Loading...

Akhenaton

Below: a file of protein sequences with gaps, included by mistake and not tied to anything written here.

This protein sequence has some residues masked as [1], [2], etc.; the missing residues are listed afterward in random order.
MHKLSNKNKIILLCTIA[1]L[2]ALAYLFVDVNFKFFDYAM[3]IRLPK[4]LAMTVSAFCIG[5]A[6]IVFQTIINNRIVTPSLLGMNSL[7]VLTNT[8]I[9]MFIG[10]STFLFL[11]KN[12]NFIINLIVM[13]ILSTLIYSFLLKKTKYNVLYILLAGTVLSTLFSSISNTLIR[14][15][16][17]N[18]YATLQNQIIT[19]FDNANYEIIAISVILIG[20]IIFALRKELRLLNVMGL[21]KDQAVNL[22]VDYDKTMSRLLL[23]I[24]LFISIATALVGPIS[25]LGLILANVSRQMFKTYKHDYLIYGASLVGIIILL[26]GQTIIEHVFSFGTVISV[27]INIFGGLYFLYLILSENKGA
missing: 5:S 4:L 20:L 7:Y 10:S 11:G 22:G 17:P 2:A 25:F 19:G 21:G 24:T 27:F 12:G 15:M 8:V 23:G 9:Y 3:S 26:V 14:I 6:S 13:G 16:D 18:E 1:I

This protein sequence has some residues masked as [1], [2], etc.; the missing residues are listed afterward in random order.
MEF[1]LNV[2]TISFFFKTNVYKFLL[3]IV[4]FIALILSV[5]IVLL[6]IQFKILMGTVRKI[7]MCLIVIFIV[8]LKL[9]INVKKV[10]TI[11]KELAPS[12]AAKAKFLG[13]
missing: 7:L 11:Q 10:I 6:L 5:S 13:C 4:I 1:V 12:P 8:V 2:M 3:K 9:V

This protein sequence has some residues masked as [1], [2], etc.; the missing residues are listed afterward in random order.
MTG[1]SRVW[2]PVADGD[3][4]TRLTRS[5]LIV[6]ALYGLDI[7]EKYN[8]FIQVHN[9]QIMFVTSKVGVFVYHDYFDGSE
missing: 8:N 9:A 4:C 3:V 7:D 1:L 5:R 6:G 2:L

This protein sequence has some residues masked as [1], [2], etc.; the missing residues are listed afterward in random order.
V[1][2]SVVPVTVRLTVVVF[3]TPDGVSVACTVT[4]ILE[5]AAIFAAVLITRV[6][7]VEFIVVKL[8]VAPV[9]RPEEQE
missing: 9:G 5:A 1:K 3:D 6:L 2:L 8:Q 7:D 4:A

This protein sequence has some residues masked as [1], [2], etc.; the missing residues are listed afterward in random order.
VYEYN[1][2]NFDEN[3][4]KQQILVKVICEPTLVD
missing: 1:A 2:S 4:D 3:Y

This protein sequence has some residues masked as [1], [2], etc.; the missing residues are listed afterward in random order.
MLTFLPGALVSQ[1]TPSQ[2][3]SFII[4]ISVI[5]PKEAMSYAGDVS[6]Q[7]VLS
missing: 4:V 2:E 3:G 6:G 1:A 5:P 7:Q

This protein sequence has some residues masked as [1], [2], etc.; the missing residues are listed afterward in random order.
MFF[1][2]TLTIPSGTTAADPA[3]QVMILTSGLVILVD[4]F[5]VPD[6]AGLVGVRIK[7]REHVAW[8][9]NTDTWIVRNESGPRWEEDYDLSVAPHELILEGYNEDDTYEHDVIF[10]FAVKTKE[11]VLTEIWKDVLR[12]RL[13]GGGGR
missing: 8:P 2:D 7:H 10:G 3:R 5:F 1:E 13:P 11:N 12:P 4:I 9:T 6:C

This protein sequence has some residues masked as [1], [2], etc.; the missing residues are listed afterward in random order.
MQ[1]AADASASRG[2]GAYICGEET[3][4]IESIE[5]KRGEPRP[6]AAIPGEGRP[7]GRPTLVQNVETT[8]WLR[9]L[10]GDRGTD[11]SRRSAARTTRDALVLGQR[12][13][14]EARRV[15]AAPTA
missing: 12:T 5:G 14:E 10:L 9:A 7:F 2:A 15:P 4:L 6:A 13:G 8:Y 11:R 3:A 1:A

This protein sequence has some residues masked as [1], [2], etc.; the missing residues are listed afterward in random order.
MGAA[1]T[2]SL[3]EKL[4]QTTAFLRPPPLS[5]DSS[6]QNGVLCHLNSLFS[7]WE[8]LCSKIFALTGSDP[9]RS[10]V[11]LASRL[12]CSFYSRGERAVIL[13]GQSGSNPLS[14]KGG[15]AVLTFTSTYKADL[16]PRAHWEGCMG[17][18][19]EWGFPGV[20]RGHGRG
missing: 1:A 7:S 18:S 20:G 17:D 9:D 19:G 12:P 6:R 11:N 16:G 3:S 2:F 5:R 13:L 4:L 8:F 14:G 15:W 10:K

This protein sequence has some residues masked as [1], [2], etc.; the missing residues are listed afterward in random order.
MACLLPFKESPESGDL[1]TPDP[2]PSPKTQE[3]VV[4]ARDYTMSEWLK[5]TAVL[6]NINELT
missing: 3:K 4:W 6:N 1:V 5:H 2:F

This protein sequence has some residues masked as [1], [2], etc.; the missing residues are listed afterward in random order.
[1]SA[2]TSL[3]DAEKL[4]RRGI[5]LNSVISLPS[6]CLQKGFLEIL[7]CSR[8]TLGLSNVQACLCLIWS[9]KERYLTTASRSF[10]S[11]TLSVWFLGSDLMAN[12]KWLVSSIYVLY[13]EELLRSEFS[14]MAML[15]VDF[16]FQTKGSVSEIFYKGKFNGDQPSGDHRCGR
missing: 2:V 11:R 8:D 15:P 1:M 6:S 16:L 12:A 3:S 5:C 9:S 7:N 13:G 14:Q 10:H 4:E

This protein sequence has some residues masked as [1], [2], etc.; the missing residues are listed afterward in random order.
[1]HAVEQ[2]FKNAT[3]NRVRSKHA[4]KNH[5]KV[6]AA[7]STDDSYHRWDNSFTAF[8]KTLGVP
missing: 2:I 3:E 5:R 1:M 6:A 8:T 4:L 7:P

AKHENATON (a'kĕn-a't'n, he who is beneficial to Aton). The name chosen by Amenhotep IV (1377-1360 b.c.), ruler in the Eighteenth Dynasty of Egypt, when he changed the religion of his country, demanding that all his subjects worship only the sun god under the name Aton. Politically his reign was disastrous. Internal disorders prevailed, and Egypt’s Asian possessions began to slip away. His external troubles are illustrated by clay tablets found at Tell el-Amarna, the site of Akhetaton, the capital he established. Hundreds of letters from vassal governors in Syria and Palestine tell of invasions and intrigue and make appeals for help. Many of these tablets refer to invaders called the Habiru. Some feel that this name designates the Hebrews; others say that it speaks of a non-Semitic people. Akhenaton is credited by many as being the first monotheist and, indeed, the inspiration for the monotheism of Moses. However, Akhenaton clearly worshiped the sun itself and not the Creator of the sun